PPTX - nossdav 2013

Report
Mahdi Hemmati, Abbas Javadtalab,
Ali A. Nazari, Shervin Shirmohammadi, Tarik Arici
Outline
 Background
 GaV: Game as Video
 Advantages
 Challenges
 Proposed Method
 Evaluation
 Results
 Conclusion
 Future Work
Background
 Cloud Gaming: real-time game playing via thin clients
(Cloud Computing + Online Gaming)
 Great interest and growth during recent years
 Several cloud gaming services with a variety of
realizations available on the market:
Background – cont.
 Cloud hosts for the game logic and streams the game
experience to the client
 Game Streaming:
 Streaming the 3D Objects
 Streaming the Rendered Video
 Hybrid Approach
(Classical approach)
(OnLive, GaiKai)
(CiiNOW)
 Our Focus: Video Streaming
“Game as Video” (GaV)
 A natural combination:
 Cloud gaming + Mobile gaming (i.e., on mobile clients)
GaV Advantages
 No need for continuous hardware upgrade
 The only requirements are broadband internet connection
and a thin client (a device capable of video display)
 No need to purchase new versions of the games
 Pay as you play
 Play anywhere anytime
 Play the same game on various devices
(Smartphone, Tablet, Notebook, Desktop PC, Smart TV)
 Revenue increase for developers/Publishers by
leaving out the retail chain
GaV Challenges
 Stringent requirements of network service quality
 Network Bandwidth

GaV streaming data rates are significantly higher than
conventional gaming and similar to video streaming
 Latency

Network latency as well as available network bandwidth
greatly affects the player's quality of experience (QoE)
 Energy consumption of the servers in the Cloud
 Massive number of simultaneous game sesions
Proposed Method - Overview
 Basis: Our previous successful experience with activity-
based object selection for 3D object streaming
 Difference: rendering and video encoding done on server
side and only the encoded video streamed to the client
 Objective: adapt the game scene to achieve
 Lower video bit rate
 Faster encoding time at server side
(Lower energy consumption)
 Key Idea: exclude less important objects from the game
scene before rendering and encoding
Proposed Method:
Activity-based Object Selection
 Maintaining a list containing the importance of each




object for each activity, designed by game designers
Evaluating the importance of each object in each frame of
the game based on the current activity of the player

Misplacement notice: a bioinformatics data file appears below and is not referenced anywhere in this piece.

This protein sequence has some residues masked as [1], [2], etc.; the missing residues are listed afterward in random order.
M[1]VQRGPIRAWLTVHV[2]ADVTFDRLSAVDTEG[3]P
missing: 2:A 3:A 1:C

Optimizing object selection using their normalized
importance factors subject to some constraints
Rendering the scene containing only the selected objects
Encoding and streaming the video of the gameplay
Evaluation - Game
 Object selection algorithm implemented
in Unity 3D game engine
 Two Unity 3D Demo Games
 Video of the game play captured by FRAPS
Evaluation - Video
 Capture video encoded using x264 (H.264/AVC)
 Profile: High
 Rate control methods: ABR & CRF
 Target bit rate: 1Mbps
 Encoding time recorded using Intel VTune Amplifier
 Performance Metrics
 Size of the coded videos
 Streaming bit rates


Average
Peak
 Encoding Time
BootCamp Game Screenshots
Results for the BootCamp Game
AngryBots Game Screenshots
Results for the AngryBots Game
Summary & Conclusion
 A game scene adaptation using an object selection and




optimization method proposed for GaV scenario
Only the most important objects from the perspective
of the player’s activity are encoded in the scene and
irrelevant or less important objects are omitted
Significantly lower streaming bit rates achieved
(between 2.2% to 8.8% less than the original video)
Slightly less processing time on server side
(still critical due to massive number of game sessions)
A complementary approach to existing methods, such
as low-polygonal modeling and level of detail scaling
Future Work
 Subjective evaluation of the quality of experience (QoE)
 Our previous work for client-side rendering
 Comparison of QoE: proposed scheme vs. the strategy of
higher compression of the entire scene with all objects
 Rendering less-important objects with a lower LoD
 Encoding less-important regions with lower bit rates
 Energy-aware video encoding algorithms
Q&A

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